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Jason Garrett finally says it: Bill Callahan will call plays

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After much discussion over who would call plays, Jason Garrett finally admitted it would be Callahan.

IRVING, Texas (AP) -- Jason Garrett knew when reporters started asking five months ago that he would no longer call plays for the Dallas Cowboys.

He just couldn't bring himself to say it until Tuesday - a week after a strong hint from owner Jerry Jones forced Bill Callahan into a sheepish admission that he was the new play-caller.

"We made that decision a long time ago," said Garrett, who has called plays since joining the Dallas staff in 2007. "Where I made a mistake as a head coach was making sure the communication publicly happened more cleanly. It didn't happen as cleanly as I wanted it to last week, and I take full responsibility for that."

Garrett didn't do his perception any favors when he flatly refused to acknowledge what had become obvious.

It gave the pundits one more chance to say Garrett was being stripped of his power by the meddlesome Jones, and therefore wasn't on board with giving up a role he kept even after he was promoted from offensive coordinator to head coach in 2010.

Garrett said last week he didn't care about perception. He said this week he's always been on board with what he frequently calls collaborative decisions.

"Just to say it one more time," Garrett said after the start of a three-day mandatory minicamp at team headquarters. "Mr. Jones, Stephen (Jones) and I, we're all on the same page and have been on the same page for months and been acting that way around this building. We just hadn't said it out loud."

Garrett offered something of a "trade secrets" defense for why he kept quiet for so long after the decision was made. He said he had been around coaches who never revealed their play-callers, after saying last week he just wasn't sure it was in the team's best interest for him to give up those sorts of details.

Jones has long said he insisted on Garrett keeping the play-calling role when he became head coach, just as Wade Phillips did with the defense before he was fired after a 1-7 start in 2010.

Then the owner engaged in something of a public debate last year with former coach Jimmie Johnson, who pointed out the virtues of a "walk-around" head coach - one who doesn't call plays -when Garrett was being criticized for poor game management.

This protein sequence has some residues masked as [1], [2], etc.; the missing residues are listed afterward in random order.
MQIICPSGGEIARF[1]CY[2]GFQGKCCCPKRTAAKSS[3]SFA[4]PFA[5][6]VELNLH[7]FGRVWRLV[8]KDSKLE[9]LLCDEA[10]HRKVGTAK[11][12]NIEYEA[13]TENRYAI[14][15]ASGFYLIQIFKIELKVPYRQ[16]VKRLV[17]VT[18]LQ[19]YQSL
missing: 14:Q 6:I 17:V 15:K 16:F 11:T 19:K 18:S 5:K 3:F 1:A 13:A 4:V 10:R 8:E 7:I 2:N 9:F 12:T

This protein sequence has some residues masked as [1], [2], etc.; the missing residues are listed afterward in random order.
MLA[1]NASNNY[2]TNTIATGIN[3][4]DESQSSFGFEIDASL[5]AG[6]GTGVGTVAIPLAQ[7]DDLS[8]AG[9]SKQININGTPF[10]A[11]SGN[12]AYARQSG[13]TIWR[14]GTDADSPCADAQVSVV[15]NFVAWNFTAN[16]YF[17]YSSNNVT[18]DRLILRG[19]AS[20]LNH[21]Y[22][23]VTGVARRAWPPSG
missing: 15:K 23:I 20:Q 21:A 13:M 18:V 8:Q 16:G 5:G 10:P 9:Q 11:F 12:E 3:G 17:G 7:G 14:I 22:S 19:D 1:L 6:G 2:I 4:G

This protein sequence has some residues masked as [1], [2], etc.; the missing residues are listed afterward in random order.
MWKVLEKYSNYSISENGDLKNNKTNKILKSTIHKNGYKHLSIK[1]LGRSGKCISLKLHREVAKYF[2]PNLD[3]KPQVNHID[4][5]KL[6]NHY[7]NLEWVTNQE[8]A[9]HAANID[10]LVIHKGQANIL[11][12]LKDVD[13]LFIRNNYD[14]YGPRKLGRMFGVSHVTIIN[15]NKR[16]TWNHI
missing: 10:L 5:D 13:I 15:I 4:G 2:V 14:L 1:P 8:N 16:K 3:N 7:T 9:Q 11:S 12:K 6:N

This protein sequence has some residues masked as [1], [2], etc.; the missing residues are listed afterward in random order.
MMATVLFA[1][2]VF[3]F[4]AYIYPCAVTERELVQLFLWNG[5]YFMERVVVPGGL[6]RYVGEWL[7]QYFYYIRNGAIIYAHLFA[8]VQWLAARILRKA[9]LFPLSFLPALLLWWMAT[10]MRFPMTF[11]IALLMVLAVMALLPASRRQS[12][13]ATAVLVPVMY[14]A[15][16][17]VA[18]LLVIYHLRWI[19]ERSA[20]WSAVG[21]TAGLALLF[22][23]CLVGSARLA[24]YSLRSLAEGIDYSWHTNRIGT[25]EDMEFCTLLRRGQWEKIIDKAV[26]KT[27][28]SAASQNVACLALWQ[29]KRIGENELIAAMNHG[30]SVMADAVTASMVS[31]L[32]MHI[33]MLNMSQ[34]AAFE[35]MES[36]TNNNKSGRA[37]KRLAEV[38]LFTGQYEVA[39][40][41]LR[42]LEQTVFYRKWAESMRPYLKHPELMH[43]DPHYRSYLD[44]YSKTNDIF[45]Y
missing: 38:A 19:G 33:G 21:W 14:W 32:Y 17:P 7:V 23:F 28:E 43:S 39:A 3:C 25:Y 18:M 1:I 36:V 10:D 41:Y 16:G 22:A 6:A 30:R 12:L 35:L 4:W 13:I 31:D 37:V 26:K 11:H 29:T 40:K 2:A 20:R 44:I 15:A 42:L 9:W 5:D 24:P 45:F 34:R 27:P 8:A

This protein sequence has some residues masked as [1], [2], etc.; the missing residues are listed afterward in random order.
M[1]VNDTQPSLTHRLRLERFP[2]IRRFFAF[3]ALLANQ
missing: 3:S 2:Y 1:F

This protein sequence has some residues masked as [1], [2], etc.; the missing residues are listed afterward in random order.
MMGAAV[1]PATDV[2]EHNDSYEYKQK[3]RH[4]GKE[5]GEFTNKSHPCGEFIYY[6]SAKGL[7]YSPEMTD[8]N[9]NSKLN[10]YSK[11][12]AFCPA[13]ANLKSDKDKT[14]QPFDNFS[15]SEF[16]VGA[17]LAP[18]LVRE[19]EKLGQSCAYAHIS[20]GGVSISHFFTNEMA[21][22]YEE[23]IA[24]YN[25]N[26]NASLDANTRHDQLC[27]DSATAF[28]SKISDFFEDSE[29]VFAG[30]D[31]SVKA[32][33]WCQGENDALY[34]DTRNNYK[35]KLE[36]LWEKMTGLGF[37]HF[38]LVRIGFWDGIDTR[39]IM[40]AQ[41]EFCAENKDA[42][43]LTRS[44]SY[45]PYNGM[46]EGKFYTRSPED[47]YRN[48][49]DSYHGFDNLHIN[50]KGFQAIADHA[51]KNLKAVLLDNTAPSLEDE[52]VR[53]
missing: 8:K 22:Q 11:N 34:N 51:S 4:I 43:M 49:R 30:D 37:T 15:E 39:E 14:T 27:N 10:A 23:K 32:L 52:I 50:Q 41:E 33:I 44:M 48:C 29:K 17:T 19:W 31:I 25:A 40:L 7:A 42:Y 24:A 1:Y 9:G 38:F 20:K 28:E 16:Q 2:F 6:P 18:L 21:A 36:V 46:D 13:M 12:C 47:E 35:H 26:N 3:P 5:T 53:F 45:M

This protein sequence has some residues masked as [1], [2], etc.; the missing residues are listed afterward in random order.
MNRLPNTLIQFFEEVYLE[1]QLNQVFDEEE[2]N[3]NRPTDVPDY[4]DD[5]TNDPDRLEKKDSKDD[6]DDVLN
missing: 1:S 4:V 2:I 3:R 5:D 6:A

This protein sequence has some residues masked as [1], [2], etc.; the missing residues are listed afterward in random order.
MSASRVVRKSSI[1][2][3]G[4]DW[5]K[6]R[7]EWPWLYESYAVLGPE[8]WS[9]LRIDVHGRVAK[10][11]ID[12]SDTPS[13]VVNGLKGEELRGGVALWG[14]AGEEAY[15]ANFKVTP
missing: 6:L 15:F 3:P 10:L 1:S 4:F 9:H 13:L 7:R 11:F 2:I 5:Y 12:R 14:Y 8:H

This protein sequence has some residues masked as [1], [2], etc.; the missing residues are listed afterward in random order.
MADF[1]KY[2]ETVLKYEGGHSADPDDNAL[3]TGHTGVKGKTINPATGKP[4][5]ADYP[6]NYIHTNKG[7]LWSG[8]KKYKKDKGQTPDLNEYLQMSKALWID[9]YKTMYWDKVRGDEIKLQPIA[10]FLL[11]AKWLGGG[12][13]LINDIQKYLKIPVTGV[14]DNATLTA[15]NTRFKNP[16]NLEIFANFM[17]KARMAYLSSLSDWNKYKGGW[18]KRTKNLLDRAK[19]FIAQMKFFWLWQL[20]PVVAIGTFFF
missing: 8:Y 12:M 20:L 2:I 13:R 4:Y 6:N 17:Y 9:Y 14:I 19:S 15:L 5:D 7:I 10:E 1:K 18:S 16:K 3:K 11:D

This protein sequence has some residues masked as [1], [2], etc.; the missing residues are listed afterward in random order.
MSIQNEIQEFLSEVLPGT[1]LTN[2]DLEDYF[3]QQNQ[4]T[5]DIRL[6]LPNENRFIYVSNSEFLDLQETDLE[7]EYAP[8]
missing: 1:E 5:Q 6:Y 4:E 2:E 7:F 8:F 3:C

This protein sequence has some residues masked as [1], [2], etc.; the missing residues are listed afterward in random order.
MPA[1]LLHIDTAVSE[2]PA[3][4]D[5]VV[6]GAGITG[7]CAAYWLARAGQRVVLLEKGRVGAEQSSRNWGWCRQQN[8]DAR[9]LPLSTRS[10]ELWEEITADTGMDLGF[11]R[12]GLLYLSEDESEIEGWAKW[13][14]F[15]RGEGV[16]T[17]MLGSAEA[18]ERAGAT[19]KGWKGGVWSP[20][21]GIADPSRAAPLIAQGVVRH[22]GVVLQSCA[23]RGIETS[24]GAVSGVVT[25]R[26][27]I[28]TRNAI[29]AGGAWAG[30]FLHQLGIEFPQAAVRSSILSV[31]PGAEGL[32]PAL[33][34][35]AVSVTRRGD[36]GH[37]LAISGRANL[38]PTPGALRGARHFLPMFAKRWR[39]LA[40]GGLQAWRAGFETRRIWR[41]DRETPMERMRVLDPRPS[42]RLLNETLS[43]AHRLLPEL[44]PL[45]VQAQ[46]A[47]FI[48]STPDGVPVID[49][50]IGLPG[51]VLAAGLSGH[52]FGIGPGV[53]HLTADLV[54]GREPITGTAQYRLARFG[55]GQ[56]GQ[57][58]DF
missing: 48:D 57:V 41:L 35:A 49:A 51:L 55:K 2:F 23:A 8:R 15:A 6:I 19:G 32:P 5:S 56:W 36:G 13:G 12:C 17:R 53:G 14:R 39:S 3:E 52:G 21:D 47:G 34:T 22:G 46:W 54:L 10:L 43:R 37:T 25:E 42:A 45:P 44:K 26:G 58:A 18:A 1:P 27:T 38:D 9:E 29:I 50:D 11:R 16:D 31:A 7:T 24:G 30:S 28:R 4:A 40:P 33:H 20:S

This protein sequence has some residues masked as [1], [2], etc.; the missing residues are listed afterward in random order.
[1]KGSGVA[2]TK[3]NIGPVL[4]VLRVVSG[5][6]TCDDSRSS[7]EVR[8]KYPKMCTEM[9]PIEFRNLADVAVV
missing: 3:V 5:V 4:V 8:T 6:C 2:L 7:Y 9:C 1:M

The Cowboys won three Super Bowls with Johnson letting others call plays, but New Orleans won the title four years ago with Sean Payton handling that duty.

"There are a handful of teams that have had the head coach be the acting offensive coordinator and calling plays," Garrett said. "They happened to be some of the best offenses, so there was always that argument that we made, `Some of the best guys do it this way,' and so we had that tug and really have had that tug for the last couple of years. We finally decided this was the best way to do it."

During game situations Tuesday, quarterbacks coach Wade Wilson stood next to Callahan radioing plays in to backup Kyle Orton, who is getting all the first-team reps in offseason workouts while Tony Romo sits out after a procedure to remove a cyst on his back.

"I don't think there will be a huge change from the quarterback perspective," Romo said.

Callahan is entering his second season in Dallas and has actually carried the title of offensive coordinator since he was hired. He's also the offensive line coach. He called plays for Oakland, and was the head coach there as well.

"We hired him because we think he's a great football coach and has been for a long time," said Garrett, who still plans on having a role in the offensive game plan. "He can really coach it from A to Z. He knows the details of things. He knows the big picture of things."

Copyright 2014 Associated Press. All rights reserved. This material may not be published, broadcast, rewritten, or redistributed.

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